In response to Blizzard's decision, some players expressed confusion and outrage. The basic line of reasoning is that instead of following their vision of the game's development, Blizzard kowtowed over a relatively minor concern. More broadly, some people have wondered why Blizzard is a-OK with heaps of cartoon violence in their game, but not cartoon sexiness. Lastly, they have (rightly) pointed out that sexiness can be empowering, depending on the whens, hows, and whys of it. There's a petition to keep the pose in the game.
To an extent, I can understand some of those concerns. The victory pose, frankly, isn't all that over-the-top. Heck, it can even be downright badass:
But it's also important to take the game's broader context into account. First and foremost, Tracer is not Overwatch's only lady character, nor is she the only one who's dressed or acted in a fashion some might deem sexy. As Fipps pointed out, Widowmaker — who also has a variant of the "over the shoulder" pose that Blizzard won't be removing — has outfits and poses that much more clearly flaunt her sexuality. She's got the whole femme fatale thing going on, and she rocks it. That's rad.
Tracer, by contrast, has mostly been presented as scrappy and silly, the butt pose aside. Instead of jiving with the image Blizzard had built for her, it clashed. Clearly, people noticed. It seems like Blizzard ultimately agreed that it just didn't fit.
I might raise an eyebrow if Blizzard suddenly scrubbed Overwatch clean of sexiness and, I don't know, made all asses concave or something, but this seems pretty in line with Blizzard's goal of letting everyone who plays Overwatch feel empowered. It's about options for male and female characters, in terms of both body type and personality. So many other games make sexy, easily objectified ladies the default, rather than one or two or a handful among many.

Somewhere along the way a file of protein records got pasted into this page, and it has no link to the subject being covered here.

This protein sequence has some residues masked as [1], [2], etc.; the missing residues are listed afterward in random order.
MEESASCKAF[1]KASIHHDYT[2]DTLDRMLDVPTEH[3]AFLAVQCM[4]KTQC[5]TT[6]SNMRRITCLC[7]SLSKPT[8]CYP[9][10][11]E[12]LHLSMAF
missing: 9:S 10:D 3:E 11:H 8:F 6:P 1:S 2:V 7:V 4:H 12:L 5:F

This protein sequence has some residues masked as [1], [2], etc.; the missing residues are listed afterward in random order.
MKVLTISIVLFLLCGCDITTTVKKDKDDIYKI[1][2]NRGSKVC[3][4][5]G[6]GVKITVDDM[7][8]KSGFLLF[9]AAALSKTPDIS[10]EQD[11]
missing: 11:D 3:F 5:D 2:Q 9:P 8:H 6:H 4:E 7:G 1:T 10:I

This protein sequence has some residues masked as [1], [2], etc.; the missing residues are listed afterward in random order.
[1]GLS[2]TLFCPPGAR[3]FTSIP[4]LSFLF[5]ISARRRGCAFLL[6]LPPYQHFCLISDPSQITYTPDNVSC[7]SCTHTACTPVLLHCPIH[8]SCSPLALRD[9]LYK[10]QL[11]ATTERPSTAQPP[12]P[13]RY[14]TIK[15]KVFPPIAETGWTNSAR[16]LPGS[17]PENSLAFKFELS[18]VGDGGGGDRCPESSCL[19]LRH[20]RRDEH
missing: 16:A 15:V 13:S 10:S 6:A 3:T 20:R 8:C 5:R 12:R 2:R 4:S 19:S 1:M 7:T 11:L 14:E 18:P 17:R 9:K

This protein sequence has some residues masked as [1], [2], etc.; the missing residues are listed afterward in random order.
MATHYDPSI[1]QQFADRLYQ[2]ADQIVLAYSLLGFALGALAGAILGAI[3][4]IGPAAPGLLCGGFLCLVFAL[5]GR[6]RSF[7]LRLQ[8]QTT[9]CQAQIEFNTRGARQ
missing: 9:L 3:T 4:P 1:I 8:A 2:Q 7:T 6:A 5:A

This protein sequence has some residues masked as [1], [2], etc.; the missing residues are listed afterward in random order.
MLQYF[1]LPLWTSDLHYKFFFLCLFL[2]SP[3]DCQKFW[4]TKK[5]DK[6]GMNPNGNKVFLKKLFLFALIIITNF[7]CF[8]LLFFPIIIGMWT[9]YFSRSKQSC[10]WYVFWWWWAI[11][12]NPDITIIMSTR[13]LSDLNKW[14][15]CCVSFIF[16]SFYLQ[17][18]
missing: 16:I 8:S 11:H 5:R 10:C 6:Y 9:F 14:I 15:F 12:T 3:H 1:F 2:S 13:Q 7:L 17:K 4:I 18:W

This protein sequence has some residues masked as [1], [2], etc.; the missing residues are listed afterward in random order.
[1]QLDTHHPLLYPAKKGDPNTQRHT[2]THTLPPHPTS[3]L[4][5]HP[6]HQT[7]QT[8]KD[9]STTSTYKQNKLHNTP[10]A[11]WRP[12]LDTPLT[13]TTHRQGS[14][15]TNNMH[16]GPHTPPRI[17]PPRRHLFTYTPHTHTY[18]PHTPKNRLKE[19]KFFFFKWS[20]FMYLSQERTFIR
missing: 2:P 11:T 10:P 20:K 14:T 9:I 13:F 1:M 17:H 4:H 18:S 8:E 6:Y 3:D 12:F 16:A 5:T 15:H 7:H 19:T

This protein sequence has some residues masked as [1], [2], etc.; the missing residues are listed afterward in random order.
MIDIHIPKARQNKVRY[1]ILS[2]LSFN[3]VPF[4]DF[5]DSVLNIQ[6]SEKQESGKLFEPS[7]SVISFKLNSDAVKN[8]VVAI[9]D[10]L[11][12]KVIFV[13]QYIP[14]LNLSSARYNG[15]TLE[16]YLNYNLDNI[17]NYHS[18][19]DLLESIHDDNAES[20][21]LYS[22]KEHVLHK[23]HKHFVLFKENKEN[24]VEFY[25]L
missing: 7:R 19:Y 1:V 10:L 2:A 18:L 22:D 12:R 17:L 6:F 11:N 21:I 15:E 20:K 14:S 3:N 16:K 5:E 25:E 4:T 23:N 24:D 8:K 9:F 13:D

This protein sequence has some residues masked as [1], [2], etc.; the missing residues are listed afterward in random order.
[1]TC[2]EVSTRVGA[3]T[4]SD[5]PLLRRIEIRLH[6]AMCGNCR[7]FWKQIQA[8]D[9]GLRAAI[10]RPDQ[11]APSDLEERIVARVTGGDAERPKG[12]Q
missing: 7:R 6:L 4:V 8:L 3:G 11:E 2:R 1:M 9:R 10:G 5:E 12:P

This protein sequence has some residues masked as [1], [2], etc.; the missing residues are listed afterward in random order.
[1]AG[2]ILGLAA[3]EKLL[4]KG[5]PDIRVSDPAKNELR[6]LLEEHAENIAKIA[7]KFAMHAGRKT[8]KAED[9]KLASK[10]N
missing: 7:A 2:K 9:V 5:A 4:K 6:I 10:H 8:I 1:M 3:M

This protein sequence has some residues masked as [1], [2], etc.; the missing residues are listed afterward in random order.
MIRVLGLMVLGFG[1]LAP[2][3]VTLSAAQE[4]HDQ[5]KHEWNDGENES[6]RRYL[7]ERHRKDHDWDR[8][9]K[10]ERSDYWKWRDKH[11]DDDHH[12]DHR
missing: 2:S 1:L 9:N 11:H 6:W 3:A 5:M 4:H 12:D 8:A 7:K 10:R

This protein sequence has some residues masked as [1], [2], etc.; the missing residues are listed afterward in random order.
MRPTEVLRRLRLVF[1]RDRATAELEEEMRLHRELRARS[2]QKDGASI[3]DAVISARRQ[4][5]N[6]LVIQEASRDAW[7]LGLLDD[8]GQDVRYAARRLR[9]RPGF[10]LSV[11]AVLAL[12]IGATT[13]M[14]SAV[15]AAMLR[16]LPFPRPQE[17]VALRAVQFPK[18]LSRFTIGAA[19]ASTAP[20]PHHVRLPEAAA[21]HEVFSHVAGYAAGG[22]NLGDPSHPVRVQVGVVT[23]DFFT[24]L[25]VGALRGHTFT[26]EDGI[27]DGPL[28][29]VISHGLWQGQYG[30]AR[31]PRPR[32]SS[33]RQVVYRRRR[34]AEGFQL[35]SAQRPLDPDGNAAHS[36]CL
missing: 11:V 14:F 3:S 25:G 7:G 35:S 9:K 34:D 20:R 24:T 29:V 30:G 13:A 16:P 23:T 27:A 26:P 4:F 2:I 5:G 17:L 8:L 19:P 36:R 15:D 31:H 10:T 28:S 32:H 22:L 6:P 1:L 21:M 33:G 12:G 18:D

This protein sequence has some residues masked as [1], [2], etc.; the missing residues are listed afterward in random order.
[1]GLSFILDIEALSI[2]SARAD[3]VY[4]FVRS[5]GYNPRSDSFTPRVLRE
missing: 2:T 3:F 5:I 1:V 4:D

Blizzard's been striving to include more options in Overwatch pretty much since day one. I remember sitting in the same room as company lore master Chris Metzen when he explained Blizzard's shift toward providing more options than just the sexy femme fatale type: "We've heard our female employees," he said back in 2014. "And my daughter tools me out about it. She saw a World of Warcraft cinematic of the Dragon Aspects, and my daughter was like, 'Why are they all in swimsuits?' And I was like, 'I don't know. I don't know anymore.' ...We want everybody to come and play. Increasingly people want to feel represented from all walks of life, everywhere in the world. Boys and girls — everybody. We feel indebted to do our best to honour that."
The end result has been a game that, tone-wise, lands somewhere between Team Fortress 2 and a Pixar production. Between this and that whole masturbation gag incident, it seems like Blizzard's really been narrowing down what exactly that means in recent times.
These days, the line between an in-development game and a playable product is so blurry that I think it's easy for people to lose sight of how this all works. These decisions used to happen behind a curtain, a patch of conference room drywall. Now some of them happen in the public eye. In many cases, the motivations underpinning them are not all that different. The conversation between players and developers is just more direct. Also louder. A lot louder.